I got a lot of my inspiration from Not Quite Nigella for these little dumplings but the recipe was quite altered by myself and my mum as we journeyed around the shopping centre and tried to make this recipe without it ending up being more expensive than buying it by the box down at the local chinese store.
Also, a lot of what I needed was in the pantry and freezer at home already so it wasn't too bad. These little babies require a lot of patience, dedication and the willingness to live through a sore back at the end but I do recommend everyone giving these a go at least once.
I'll probably give them a go again in a few months and hopefully master my technique then. :)
* 100g bertocchi leg ham (that's what I used as it was recommended to me, it tasted lightly cured and a little salty but I think that's what I needed)
* 2 litres water
* a few slices of ginger
* 3 cloves of garlic
* 2 tsp chinese rice wine
* chicken bones
* pork bone
* 2 tbs gelatin powder
I used a whole chicken carcass, my mum had already stripped most of the meat off for dinner the previous night and she had some pork bones in the freezer I could use as well. She taught me how to break down a chicken once...but I still have yet to really master that technique.
The garlic was lightly chopped as was the ginger. This was all thrown into the pot of water and wasn't eaten so it didn't need to be finely diced or anything.
I started by throwing the ham in the water but then I added everything bar the gelatin and brought it to the boil. After that I had the pot simmering on the stove for a good 2 hours. I only used 4 cups of the stock for the dumplings. The rest of the stock we made into a simple soup and had it for dinner.
We threw in some bak choy, fish balls and the meat we scrounged off the bone and let that simmer for a bit till the vegies were soft. Added a little salt and pepper and voila! Tasty soup :) The stock doesn't need to be seasoned for the shanghai dumplings however. The filling is a tad over salty but when it steams with the gelatin mixture it all balances out perfectly.
With the four cups of stock, I put it into a bowl while it was hot and whisked in the two tablespoons of gelatin powder. I hear if you use pork belly (or keep the tasty belly for dinner and just throw in the generous amount of pork skin) you don't need to use gelatin. But mum was not sacrificing the expensive pork belly and we didn't feel the urge to buy pork skin (saw it at the local shops) as we had the bones in the freezer already and the gelatin was already in my drawer at home.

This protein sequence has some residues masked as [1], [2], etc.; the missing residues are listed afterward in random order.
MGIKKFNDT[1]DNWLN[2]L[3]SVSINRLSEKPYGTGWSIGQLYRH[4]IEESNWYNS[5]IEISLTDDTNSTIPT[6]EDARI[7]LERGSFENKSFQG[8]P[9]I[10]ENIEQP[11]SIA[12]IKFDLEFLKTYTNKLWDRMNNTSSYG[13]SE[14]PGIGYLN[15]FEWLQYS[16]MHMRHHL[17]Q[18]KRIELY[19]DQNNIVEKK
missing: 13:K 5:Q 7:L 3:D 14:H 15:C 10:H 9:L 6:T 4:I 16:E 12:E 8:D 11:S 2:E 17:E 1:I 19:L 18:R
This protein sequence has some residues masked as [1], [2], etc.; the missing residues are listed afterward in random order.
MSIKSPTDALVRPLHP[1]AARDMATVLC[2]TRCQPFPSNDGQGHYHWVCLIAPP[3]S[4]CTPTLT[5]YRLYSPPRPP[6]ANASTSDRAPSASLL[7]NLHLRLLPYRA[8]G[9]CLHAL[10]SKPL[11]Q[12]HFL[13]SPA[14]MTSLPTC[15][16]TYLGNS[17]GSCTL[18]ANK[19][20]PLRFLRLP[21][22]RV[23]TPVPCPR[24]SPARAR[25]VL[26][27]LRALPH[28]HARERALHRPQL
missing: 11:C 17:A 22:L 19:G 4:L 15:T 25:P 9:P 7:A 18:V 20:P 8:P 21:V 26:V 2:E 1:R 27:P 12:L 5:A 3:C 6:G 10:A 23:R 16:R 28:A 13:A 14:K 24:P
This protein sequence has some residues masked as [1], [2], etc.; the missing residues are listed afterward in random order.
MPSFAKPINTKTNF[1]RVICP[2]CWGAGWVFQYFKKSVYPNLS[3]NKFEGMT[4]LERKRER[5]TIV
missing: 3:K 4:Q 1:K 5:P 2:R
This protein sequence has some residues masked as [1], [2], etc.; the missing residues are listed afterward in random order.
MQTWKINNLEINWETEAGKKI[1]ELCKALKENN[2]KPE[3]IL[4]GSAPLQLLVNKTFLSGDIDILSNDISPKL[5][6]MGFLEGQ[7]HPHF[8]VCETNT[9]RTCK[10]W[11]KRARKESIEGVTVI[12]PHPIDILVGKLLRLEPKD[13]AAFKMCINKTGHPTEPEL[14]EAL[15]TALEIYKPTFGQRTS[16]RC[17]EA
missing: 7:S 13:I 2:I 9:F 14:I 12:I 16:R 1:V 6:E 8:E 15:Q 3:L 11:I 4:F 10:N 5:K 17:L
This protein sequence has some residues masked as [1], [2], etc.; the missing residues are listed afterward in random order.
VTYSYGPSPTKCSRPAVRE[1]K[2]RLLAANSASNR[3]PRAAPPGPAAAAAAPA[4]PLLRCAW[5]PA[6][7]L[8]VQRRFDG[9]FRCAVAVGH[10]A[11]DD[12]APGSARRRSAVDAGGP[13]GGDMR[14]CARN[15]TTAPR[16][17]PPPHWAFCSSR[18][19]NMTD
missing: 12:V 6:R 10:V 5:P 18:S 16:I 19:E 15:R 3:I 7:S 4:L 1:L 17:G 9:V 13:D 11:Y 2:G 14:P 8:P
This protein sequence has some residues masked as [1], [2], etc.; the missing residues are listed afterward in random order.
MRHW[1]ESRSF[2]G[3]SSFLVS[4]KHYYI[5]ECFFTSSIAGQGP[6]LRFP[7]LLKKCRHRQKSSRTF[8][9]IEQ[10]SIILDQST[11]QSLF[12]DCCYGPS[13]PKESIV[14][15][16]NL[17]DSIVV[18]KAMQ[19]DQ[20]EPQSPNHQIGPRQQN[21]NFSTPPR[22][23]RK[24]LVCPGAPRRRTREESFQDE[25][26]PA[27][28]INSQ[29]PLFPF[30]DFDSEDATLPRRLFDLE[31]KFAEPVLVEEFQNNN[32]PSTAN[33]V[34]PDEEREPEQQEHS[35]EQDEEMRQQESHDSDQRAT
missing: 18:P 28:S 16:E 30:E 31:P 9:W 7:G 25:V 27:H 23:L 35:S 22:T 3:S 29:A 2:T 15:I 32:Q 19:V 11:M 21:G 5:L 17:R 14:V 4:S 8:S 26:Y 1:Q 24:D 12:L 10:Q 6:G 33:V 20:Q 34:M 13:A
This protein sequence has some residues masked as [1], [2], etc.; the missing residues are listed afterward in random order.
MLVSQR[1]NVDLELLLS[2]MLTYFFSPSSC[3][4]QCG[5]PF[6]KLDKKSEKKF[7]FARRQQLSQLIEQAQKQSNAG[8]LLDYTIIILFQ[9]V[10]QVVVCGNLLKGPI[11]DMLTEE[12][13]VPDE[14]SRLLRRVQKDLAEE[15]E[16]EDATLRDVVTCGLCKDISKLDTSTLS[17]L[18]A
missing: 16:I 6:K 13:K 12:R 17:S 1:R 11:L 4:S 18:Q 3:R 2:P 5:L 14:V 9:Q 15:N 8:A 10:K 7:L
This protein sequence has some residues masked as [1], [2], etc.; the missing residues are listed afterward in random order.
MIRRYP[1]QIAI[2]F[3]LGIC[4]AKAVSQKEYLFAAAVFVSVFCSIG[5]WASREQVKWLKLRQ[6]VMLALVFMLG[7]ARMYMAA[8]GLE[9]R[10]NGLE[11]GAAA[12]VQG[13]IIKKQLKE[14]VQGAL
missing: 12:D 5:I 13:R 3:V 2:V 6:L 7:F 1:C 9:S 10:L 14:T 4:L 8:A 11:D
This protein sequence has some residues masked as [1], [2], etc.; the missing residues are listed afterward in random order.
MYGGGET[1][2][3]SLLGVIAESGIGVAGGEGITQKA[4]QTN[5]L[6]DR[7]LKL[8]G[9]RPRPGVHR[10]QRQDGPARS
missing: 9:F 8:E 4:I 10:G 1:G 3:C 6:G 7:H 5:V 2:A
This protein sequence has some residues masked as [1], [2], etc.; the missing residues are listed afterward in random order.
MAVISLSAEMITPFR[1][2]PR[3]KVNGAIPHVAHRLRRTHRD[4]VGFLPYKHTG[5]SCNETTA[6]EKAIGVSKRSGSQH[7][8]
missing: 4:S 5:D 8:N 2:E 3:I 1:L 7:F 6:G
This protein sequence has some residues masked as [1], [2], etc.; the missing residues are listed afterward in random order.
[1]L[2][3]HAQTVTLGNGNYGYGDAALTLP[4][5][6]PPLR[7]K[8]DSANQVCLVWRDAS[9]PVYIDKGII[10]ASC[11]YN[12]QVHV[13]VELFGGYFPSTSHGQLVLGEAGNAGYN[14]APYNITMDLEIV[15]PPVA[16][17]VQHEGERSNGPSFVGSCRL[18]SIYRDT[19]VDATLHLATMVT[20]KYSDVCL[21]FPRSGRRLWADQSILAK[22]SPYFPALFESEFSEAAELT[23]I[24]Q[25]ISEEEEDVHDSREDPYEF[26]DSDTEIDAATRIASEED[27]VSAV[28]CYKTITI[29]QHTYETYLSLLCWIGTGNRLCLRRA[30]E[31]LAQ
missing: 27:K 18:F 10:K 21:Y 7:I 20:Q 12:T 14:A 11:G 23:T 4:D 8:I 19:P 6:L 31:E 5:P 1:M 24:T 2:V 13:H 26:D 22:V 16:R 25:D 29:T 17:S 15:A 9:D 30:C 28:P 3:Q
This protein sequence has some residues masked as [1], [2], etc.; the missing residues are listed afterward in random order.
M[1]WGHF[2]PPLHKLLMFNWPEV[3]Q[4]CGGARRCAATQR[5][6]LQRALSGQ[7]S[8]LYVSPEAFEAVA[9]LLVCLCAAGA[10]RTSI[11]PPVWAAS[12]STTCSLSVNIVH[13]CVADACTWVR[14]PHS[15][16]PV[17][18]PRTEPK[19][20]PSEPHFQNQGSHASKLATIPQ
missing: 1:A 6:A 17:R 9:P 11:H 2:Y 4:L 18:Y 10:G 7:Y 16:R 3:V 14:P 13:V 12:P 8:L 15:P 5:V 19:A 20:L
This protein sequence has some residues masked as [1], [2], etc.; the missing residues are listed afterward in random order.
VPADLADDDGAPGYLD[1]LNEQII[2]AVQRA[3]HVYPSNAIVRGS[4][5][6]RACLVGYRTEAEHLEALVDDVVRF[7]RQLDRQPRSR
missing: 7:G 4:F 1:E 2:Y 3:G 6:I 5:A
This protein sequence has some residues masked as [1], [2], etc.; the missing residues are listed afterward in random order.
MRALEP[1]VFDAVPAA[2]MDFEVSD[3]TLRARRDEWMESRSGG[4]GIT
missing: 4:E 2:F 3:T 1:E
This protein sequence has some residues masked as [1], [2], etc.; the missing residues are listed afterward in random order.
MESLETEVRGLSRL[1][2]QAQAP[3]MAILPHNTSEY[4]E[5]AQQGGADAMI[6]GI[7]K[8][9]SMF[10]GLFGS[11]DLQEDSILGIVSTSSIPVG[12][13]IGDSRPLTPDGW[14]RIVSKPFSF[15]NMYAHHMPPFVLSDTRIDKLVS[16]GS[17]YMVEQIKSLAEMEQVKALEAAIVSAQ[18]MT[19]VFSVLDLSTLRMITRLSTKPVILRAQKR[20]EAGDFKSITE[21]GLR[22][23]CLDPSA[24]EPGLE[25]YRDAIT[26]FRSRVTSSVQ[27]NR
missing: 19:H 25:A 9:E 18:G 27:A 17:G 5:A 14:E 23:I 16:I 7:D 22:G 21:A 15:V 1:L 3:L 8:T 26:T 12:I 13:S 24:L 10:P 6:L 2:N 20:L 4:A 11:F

This was then left to set in the fridge for the next few hours. (Actually...I got impatient and stuck it in the freezer for twenty minutes..just don't forget it and leave it in there.)
Meanwhile I got to making the filling.
* 560g pork mince
*190g shrimp mince (I minced it up with the cleaver as in the above picture, only took half a minute)
* 2 1/4 tsp sugar
* 2 1/4 tsp soy sauce
* 1/2 tsp sesame oil
* 2 1/2 tsp salt
* 1/2 tsp white ground pepper
* 2 tsp grated ginger
* 2 tsp chinese cooking wine
I combined all the other ingredients into the bowl first. Mainly for the reason that if I didn't do that, I would most likely forget something.
Then comes the fun messy part. Add the meat in and smoosh it all together. Make sure you really combine it all so someone doesn't get a mouthful of a lump of all the flavourings.
When the gelatin had set, I mixed in half of the gelatin mixture into the meat and made sure to smoosh that all together as well.
I put that mixture back into the fridge and set about making the dough.
* 800g flour
* 1 1/2 cups hot water
* 1/2 cup cold water
* 2 tbs oil
I tend to knead all my dough by hand as I enjoy working with it, but this step can also be done in a mixer with the dough hook if you don't enjoy that kind of physical labour. First add the how water to the flour in the bowl. Gently mix it until it combines into a dough. When that has happened I add the oil and just enough of the cold water that it combines without feeling too sticky.
After that is complete, I spend the next ten minutes or so kneading it until it feels elastic.
The next part of it is very assembly line to put it all together.
I have two damp clothes nearby. One to cover the unused dough, the other to cover the finished dumplings so they don't develop an icky skin on the outside. Then I roll about 1/8 of the dough into a log and start cutting off the chunks I need.
For each little chunk that you aren't using, make sure it is covered by the damp cloth or it'll develop a gross skin on the top. But I take one little chunk roll it gently into a ball and then use a rolling pin to roll it into a disc. The trick is to roll it flat enough but not too flat because if it's too flat, it won't hold the meat and soup in. I also had the leftover jelly nearby as we like a really soupy dumpling.
I would add half a teaspoon of the meat/gelatin mixture into the dumpling skin and then add another small slice of the gelatin mixture on top to ensure a very soupy dumpling.
I think I made about 60 of these all together. When you get into a rhythm it's quite enjoyable.
And then we steam the final result and eat the fruits of our ... my labour! Steam it for about 12 - 14 minutes. This one leaked a little bit which proves my technique isn't the most amazing yet but I will get better. I intend on using this recipe again because it was really delicious and I'm sure every few months I can put aside a day to restock my freezer.
Very well worth it.